Last night, I was thinking I should write down some of the things I've been wishing were easier to express in English. The first things I thought of were "annoyingly uncapturable" and "unconveyable". It soon occurred to me that I wanted something that meant "un-X-able" but sounded less clunky and long-winded.
After much trial and error, I came up with the pattern of "X-erless", giving me (with simple, Germanic words) "wrongly keeperless" and "sayerless". I also thought that something "beautifully and amazingly incomprehensible" like God or the Tao could be called "sweetly seerless".
It doesn't literally mean exactly the same thing, but the meaning of my terms is a little truer philosophically. Calling something "seerless" doesn't exactly mean it's impossible to see, just that nobody has seen it yet. There aren't any "seers", but there could be later. I like leaving that open.
I've also noticed a lot of technical-sounding words that (in my opinion) have a basic enough meaning that they demand to be shortened somehow.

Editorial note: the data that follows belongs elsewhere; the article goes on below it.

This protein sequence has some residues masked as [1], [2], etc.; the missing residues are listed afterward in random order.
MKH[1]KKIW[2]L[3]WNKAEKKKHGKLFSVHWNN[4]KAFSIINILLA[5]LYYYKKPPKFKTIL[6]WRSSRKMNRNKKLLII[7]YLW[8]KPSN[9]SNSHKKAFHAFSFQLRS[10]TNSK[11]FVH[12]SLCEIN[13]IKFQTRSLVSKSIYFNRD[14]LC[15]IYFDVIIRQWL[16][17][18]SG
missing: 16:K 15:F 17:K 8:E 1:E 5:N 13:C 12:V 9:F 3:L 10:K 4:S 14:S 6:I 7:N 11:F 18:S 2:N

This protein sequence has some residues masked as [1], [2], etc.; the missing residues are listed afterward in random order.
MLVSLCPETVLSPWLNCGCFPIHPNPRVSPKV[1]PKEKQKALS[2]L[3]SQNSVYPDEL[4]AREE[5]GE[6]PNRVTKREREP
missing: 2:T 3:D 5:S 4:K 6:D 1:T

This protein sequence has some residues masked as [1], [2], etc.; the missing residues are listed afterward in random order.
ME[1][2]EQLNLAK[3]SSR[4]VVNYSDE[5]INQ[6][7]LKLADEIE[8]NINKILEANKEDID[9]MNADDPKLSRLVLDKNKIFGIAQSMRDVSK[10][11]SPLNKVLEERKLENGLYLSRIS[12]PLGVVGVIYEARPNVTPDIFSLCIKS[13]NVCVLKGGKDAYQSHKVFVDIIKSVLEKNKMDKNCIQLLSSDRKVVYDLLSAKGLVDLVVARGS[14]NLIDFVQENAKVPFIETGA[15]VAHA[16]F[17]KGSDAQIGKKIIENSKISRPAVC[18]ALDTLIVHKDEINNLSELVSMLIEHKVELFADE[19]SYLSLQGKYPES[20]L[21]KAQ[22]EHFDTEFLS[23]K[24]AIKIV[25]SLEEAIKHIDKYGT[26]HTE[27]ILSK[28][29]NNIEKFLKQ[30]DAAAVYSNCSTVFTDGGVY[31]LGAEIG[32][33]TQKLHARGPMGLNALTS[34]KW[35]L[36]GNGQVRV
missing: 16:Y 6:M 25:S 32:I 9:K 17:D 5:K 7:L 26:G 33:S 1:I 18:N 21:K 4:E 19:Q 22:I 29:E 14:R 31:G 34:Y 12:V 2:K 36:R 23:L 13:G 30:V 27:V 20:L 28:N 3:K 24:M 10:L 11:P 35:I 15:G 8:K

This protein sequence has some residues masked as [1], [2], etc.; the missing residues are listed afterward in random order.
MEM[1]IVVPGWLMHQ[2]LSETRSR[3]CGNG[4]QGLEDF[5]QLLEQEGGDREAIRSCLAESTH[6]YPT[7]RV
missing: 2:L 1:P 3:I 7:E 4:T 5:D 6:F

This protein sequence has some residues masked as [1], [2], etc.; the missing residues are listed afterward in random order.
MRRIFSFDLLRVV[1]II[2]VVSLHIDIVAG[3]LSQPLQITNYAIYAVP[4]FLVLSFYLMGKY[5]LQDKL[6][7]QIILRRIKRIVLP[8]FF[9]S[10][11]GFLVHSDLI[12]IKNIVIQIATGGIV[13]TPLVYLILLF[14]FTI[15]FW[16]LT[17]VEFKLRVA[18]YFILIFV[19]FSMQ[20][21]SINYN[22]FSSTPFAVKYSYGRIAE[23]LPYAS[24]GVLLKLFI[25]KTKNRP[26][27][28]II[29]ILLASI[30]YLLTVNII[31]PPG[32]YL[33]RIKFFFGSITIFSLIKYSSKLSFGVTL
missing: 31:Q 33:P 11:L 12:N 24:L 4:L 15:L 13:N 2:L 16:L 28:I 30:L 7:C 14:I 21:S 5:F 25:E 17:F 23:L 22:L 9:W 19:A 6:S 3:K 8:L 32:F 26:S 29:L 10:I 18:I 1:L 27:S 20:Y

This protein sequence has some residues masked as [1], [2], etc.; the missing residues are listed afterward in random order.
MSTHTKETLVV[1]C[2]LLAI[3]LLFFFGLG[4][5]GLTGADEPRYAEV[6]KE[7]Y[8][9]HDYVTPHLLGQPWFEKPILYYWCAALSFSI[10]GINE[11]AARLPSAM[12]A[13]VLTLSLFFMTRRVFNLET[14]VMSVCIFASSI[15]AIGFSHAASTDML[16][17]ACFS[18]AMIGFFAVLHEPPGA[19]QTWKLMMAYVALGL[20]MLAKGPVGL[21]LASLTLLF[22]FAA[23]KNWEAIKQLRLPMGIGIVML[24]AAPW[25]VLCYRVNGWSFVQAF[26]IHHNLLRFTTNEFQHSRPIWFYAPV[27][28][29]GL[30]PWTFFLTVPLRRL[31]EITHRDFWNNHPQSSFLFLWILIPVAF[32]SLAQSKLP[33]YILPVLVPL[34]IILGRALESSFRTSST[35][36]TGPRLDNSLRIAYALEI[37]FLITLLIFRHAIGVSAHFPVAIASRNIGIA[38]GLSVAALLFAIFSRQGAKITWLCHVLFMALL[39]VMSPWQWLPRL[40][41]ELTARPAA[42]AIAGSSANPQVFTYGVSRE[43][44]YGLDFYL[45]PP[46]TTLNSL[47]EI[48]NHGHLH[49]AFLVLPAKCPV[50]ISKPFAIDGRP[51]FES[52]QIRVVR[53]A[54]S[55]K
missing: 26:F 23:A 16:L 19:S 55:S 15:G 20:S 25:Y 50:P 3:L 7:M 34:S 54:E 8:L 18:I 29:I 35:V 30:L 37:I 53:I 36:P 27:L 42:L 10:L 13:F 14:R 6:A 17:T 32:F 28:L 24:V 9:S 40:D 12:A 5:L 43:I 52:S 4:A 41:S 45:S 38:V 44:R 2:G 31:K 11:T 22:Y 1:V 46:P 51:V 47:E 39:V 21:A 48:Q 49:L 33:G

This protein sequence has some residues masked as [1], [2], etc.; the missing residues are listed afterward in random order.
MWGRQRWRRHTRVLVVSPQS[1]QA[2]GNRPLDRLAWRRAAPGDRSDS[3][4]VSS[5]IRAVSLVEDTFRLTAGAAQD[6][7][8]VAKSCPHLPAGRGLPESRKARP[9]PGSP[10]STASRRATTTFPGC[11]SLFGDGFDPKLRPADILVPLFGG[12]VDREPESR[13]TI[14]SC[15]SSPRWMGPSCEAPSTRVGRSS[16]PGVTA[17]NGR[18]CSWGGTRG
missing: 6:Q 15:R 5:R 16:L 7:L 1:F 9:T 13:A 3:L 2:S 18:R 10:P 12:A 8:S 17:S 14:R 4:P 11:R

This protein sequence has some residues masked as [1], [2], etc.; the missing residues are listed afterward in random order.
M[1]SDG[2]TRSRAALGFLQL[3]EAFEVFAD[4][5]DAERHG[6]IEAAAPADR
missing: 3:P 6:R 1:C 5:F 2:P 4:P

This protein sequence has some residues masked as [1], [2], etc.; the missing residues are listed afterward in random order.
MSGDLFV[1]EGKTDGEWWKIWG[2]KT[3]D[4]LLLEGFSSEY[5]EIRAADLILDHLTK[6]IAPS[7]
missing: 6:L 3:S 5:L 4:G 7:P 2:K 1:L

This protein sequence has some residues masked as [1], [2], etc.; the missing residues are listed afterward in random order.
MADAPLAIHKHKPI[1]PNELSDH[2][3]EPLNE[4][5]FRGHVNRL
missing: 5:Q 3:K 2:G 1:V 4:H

- agitated, nervous and irritable
- become, get (in some cases)
- behaving, following the rules, acting appropriately
- bewildered, confused and scared
- convey, express, say (in some cases)
- epiphany, revelation
- exist, be (with "there"), aru (in Japanese)
- familiar, triggering nostalgic feelings, natsukashii (in Japanese)
- frivolous, unnecessary, extra
- horrifyingly mundane, way too normal (in a creepy way)
- impossible, muri (in Japanese)
- improper, not allowed, dame (in Japanese)
- keeping busy but not achieving anything
- messing around, having fun, fuzakeru (in Japanese)
- morpheme (as distinct from "word")
- motionless, inanimate
- necessary, required
- paradigm, example
- participate [in], play, do (in some cases)
- procedure, algorithm
- tedious, too much trouble, mendoukusai (in Japanese)
- the focus, the thing being analyzed
- the point, the most important part
- tricky, slick, cheating, zurui (in Japanese)
- understand, see (in some cases), get (in some cases)
- using the process of trial and error
Actually, if "impossible" were a little easier to say, then my "X-erless" idea would be unnecessary. "Hard to say" is pretty easy to say, but "impossible to say" is a little tough to spit out. "Sayerless" is easier (as long as you don't try to keep the morphemes audibly distinct with little awkward pauses).